Dubbed the Eroica symphony, which means “heroic” in Italian (not “erotic”), Beethoven’s 3rd Symphony was initially his tribute to Napoleon, whom he admired. But when Napoleon crowned himself emperor in 1804, Beethoven angrily declared that Napoleon had become a tyrant and tore out the score’s title page dedicating the symphony to the general-turned-emperor. The Eroica was the first work of Beethoven’s in which he finally arrived at the peak of his composing abilities.
If you believe the fantastic 1984 movie “Amadeus,” then Mozart’s rival, Salieri, plotted to kill Mozart while helping the younger artist compose the Requiem, as Mozart lay dying. The truth is somewhat different, and the Salieri plot is a creative fiction. The youthful genius apparently completed only the first movement sometime before his death, while the remaining outlines were completed by others. How much Mozart actually did before he died is still subject to much debate.
As you may know, Beethoven eventually lost his hearing. The maestro composed some of his later pieces while literally pounding the piano with his ear close to the keys. When he premiered his magnificent 9th Symphony, he conducted it without hearing a single note. Because of his deafness—and perhaps the fact that he had not conducted in public for 12 years—Beethoven’s conducting was sporadic and unsynchronized with the orchestra. A member of the orchestra even had to turn him around so that he could see the enthusiastic approval of the audience.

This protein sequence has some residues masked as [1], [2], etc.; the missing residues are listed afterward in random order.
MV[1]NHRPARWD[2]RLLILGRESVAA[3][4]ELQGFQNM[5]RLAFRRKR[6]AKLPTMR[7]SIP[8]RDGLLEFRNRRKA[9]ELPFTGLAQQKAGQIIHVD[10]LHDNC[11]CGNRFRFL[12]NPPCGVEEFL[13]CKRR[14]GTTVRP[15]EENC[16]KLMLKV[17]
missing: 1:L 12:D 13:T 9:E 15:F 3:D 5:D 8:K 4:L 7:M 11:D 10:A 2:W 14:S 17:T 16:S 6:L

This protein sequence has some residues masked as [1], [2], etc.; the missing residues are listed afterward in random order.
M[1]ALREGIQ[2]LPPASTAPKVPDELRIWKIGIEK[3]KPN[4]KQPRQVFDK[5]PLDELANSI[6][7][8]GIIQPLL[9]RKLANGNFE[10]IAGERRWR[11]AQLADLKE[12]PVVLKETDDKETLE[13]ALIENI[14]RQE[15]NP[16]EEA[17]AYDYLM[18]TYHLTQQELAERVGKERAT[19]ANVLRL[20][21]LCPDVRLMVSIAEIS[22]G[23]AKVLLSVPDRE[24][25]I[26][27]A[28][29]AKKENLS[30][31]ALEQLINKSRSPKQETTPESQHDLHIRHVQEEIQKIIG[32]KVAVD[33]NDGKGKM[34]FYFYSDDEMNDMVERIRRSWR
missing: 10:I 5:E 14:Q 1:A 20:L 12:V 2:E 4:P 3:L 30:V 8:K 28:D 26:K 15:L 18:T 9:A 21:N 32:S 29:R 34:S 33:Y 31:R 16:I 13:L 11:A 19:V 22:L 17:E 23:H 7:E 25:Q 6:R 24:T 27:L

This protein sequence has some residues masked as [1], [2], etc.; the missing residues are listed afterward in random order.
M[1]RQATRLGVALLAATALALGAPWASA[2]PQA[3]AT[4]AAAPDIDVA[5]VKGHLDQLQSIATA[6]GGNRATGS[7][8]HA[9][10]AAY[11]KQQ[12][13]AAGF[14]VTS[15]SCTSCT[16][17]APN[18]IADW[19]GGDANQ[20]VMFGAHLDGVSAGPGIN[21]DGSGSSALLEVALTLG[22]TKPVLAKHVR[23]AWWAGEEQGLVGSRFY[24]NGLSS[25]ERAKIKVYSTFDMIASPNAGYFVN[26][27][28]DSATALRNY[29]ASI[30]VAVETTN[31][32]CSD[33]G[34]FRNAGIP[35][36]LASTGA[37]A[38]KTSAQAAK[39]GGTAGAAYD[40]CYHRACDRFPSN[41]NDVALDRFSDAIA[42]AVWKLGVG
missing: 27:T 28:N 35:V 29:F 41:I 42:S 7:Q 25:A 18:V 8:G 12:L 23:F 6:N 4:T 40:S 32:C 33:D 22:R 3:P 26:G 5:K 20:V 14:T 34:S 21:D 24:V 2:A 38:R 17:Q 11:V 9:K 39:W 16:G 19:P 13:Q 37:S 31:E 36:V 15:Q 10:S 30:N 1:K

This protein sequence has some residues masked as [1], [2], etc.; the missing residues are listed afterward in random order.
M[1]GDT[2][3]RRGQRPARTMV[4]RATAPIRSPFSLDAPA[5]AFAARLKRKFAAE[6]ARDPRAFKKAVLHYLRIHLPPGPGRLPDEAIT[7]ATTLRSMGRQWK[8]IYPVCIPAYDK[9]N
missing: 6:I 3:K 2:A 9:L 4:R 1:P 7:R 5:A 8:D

People with a passing knowledge of classical music would know this one: Igor Stravinsky’s ballet of pagan springtime rituals sounded, and looked, so bizarre to early 1900s audiences that during its first public performance the audience rioted. It didn’t help matters that the composer and his choreographer came to despise one another. The dance steps, costumes and intricate music didn’t sit well with some in the audience. Soon, supporters and detractors started fistfights, which degenerated into a riot—even though many could no longer hear the music. Musicians were even assaulted. Think about that the next time you hear of an audience going crazy at a rock or rap concert.
I was actually a little dismayed when I first learned a bit of trivia about this Franz Liszt symphonic poem some years ago, because it’s one of my all-time favorite compositions. However, none other than the Nazis used parts of Les Preludes to be the official theme song for the propagandistic German Weekly Newsreel service, circa 1940-1945. (Can you imagine watching news footage of Luftwaffe Stukas dive-bombing Soviet troops and towns with The Prelude blaring, just like Wagner’s Ride of the Valkyries was used during the helicopter attack in the movie Apocalypse Now?)